A thorny path ahead

With David Cameron stepping down as UK Prime Minister because of Brexit, Interior Minister Theresa May successfully took advantage of the golden opportunity to become the UK’s first female PM in the last 26 years. However, May winning the leadership race of the ruling Conservative Party to succeed Cameron does not mean easy success lies ahead in the new position. 

Newly appointed UK PM Theresa May is facing a thorny journey in leading the country through Brexit.
Newly appointed UK PM Theresa May is facing a thorny journey in leading the country through Brexit.

Theresa May was born in 1956 in Eastbourne. She worked for the Bank of England before being elected as the Member of Parliament for Maidenhead in London in 1997. She became the chairwoman of the Conservative Party in 2002 and was appointed as the Home Secretary after the party won the 2010 general election. With abundant economic knowledge and political experience, May is expected to help the UK heal the disruptions caused by Brexit and re-establish a path of success for the country.

May has already proved herself a decisive PM. In her opening remarks after her official appointment, the new UK PM said she would continue running the government in the spirit of her predecessor David Cameron, serving the interests of the majority of Britons. The leader of the UK government pledged to ensure the country takes a new active and important role outside the EU. She immediately built a new government and announced the list of cabinet members.

However, taking office as the UK has decided to leave the EU, Theresa May and her associates are faced with an array of thorny problems in terms of politics, economics and foreign affairs. The first difficult task of the new PM is to heal the disagreements within the ruling party and the UK as a whole. The UK has been divided into two groups: those for and those against Brexit. Although the referendum concluded three weeks ago, the divide continues inside the UK. It will be a significant challenge for May to run the country amid the division. The initial signs have shown that May has cleverly healed internal rifts by including a number of Brexit supporters in her new cabinet. She has appointed London Mayor Boris Johnson, one of the strongest supporters of Brexit, to the position of Foreign Secretary, and David Davis, another Brexit campaigner, as minister in charge of negotiating the UK’s exit from the EU.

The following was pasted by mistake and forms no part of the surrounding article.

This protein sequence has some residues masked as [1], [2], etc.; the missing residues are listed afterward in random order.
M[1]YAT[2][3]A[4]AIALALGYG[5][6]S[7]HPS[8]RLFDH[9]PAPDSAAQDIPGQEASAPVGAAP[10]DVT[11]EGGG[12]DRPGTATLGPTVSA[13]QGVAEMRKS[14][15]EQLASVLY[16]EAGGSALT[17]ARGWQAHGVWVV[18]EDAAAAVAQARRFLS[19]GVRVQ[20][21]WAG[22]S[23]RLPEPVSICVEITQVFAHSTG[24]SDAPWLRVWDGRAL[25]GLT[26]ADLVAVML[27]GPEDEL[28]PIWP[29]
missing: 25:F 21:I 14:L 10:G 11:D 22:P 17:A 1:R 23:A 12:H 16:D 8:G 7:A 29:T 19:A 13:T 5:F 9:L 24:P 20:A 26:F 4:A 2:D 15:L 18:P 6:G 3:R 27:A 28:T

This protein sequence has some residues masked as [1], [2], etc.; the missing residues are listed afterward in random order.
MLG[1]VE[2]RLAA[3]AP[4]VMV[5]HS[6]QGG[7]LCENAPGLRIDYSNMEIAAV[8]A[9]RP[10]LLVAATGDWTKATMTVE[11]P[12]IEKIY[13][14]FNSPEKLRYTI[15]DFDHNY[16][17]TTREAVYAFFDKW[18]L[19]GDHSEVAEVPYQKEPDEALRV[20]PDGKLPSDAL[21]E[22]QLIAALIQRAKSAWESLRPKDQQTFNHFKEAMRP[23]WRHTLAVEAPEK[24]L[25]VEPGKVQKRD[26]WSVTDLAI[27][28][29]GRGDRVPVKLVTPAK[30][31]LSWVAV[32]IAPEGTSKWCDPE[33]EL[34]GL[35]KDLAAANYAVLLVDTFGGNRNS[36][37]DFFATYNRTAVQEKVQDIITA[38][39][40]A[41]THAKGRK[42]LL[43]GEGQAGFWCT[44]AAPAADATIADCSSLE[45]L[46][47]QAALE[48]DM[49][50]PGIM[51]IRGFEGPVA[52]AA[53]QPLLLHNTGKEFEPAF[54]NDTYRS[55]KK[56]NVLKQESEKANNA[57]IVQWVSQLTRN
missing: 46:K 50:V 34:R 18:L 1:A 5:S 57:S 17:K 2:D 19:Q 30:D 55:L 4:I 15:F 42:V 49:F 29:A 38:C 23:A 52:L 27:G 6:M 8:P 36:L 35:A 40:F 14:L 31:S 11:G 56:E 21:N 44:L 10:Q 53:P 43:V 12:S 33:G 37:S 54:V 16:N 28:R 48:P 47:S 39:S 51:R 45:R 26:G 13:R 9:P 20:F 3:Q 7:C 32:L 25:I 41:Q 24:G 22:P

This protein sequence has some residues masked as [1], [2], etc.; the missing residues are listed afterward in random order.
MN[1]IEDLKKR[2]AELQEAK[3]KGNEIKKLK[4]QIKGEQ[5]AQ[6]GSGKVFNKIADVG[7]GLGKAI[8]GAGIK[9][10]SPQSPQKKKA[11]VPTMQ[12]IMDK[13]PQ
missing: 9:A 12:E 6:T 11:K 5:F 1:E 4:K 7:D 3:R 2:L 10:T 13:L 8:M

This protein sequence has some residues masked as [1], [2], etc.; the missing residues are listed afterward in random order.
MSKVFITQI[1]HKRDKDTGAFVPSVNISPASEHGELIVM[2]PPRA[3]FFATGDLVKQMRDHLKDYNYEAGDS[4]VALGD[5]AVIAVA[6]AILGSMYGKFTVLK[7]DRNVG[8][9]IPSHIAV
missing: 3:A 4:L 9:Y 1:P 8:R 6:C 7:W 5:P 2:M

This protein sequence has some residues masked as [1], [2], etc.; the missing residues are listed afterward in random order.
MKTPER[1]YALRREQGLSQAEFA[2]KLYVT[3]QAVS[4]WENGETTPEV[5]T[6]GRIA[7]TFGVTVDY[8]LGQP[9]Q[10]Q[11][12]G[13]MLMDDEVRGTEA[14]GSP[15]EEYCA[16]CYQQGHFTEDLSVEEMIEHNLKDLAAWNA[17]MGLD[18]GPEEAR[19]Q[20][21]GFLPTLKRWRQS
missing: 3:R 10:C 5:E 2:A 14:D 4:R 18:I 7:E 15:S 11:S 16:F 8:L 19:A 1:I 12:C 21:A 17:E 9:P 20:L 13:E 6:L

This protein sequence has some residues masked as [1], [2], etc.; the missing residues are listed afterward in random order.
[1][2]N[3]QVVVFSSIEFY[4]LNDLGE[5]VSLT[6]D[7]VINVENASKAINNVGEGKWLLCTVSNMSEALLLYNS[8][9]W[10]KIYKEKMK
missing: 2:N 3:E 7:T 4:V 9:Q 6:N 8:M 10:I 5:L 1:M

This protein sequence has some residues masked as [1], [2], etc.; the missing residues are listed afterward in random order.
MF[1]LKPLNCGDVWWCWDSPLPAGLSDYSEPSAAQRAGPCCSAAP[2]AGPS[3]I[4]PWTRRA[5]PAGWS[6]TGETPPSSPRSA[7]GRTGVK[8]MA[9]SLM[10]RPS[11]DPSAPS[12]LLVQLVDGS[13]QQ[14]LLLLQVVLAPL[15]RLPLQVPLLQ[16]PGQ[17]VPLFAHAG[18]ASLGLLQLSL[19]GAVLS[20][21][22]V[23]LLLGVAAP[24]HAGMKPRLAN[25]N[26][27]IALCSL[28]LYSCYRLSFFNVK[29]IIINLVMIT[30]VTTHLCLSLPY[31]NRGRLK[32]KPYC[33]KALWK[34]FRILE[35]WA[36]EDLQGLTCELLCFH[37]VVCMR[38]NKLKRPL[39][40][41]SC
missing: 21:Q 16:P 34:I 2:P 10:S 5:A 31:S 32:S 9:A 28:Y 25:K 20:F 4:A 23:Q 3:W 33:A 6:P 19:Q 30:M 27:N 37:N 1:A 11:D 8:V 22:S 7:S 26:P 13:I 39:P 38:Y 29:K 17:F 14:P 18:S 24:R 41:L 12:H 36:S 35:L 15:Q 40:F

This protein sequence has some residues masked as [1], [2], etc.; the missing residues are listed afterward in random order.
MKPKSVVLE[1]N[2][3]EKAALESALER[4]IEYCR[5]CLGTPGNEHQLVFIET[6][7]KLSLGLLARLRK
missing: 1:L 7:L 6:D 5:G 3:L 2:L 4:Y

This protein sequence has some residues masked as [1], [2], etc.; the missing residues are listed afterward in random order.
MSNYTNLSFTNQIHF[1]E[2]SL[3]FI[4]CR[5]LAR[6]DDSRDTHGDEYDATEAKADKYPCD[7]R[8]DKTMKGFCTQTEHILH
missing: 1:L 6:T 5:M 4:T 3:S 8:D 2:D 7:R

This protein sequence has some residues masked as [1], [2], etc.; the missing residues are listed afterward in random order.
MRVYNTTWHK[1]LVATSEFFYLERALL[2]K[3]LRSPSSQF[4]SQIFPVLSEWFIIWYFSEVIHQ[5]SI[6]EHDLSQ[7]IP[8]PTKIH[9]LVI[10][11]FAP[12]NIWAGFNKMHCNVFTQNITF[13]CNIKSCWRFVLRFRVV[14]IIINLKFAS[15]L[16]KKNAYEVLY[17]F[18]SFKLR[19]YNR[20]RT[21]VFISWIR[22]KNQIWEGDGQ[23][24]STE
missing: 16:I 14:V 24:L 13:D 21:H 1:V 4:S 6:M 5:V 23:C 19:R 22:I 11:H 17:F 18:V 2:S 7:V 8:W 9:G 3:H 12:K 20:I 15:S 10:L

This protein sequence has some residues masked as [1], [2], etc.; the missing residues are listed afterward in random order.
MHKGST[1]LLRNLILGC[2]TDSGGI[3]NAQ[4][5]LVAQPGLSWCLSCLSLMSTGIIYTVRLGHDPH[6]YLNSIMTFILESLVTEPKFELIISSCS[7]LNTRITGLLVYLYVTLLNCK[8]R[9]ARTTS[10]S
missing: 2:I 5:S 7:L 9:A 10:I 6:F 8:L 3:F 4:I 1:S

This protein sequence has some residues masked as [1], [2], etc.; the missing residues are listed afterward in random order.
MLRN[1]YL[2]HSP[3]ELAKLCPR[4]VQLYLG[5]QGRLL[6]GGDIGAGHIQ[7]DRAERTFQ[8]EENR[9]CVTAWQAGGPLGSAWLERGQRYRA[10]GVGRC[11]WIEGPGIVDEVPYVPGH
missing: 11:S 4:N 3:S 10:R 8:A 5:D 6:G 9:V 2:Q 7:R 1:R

Another challenge for Theresa May is to lead the new government through the tough Brexit negotiations, aiming to minimise the damage caused by Brexit as the EU has considered the UK as “a quitter” in the process of regional connection. Only a few hours after May’s taking office as the UK PM, many EU leaders were already urging her to launch the process of completing the UK’s exit from the union. European Commission President Jean-Claude Juncker called on May not to delay negotiations to facilitate Brexit. President of the European Parliament Martin Schulz, French President François Hollande and Belgian PM Charles Michel also urged the new UK PM on the issue. In addition to negotiating with the EU, the UK will have to sort out the other host of problems that will come with living outside of the EU. Analysts say that after Brexit, the position of the UK is between the EU and the US. For example, the UK will become the “third party” in the Trans-Pacific Partnership which is being negotiated between Europe and the US.

PM Theresa May will be also challenged to ensure stable economic growth as the Brexit shock damages the country’s economic growth. The British pound has dropped over 20% in value over the past weeks. The Bank of England alerted that the UK’s financial stability is faced with numerous challenges. Meanwhile, the International Monetary Fund was also pessimistic about the UK’s economy, forecasting that the country’s GDP could fall 1.5-4.5% by 2019 as a result of Brexit.

With the challenges besieging the UK, newly-appointed PM Theresa May faces a thorny journey in leading the country through Brexit.